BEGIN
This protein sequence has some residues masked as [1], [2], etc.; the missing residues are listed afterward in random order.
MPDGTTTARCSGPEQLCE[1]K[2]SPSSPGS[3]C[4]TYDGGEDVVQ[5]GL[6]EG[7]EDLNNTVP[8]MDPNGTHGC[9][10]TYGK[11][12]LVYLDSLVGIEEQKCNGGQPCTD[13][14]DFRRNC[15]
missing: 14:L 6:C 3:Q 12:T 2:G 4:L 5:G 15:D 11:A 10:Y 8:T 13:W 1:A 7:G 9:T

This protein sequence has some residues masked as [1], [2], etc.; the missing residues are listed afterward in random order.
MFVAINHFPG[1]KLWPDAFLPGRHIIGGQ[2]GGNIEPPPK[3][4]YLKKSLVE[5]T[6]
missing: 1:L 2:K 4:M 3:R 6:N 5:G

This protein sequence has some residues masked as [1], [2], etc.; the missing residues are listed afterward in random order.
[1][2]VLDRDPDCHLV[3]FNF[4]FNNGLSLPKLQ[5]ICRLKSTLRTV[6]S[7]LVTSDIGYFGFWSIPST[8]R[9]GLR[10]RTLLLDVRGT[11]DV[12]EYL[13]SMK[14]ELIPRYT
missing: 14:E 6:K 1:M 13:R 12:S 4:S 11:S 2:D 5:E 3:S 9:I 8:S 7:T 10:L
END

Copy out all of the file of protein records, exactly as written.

This protein sequence has some residues masked as [1], [2], etc.; the missing residues are listed afterward in random order.
MPDGTTTARCSGPEQLCE[1]K[2]SPSSPGS[3]C[4]TYDGGEDVVQ[5]GL[6]EG[7]EDLNNTVP[8]MDPNGTHGC[9][10]TYGK[11][12]LVYLDSLVGIEEQKCNGGQPCTD[13][14]DFRRNC[15]
missing: 14:L 6:C 3:Q 12:T 2:G 4:L 5:G 15:D 11:A 10:Y 8:T 13:W 1:A 7:G 9:T

This protein sequence has some residues masked as [1], [2], etc.; the missing residues are listed afterward in random order.
MFVAINHFPG[1]KLWPDAFLPGRHIIGGQ[2]GGNIEPPPK[3][4]YLKKSLVE[5]T[6]
missing: 1:L 2:K 4:M 3:R 6:N 5:G

This protein sequence has some residues masked as [1], [2], etc.; the missing residues are listed afterward in random order.
[1][2]VLDRDPDCHLV[3]FNF[4]FNNGLSLPKLQ[5]ICRLKSTLRTV[6]S[7]LVTSDIGYFGFWSIPST[8]R[9]GLR[10]RTLLLDVRGT[11]DV[12]EYL[13]SMK[14]ELIPRYT
missing: 14:E 6:K 1:M 13:R 12:S 4:S 11:S 2:D 5:E 3:S 9:I 8:S 7:T 10:L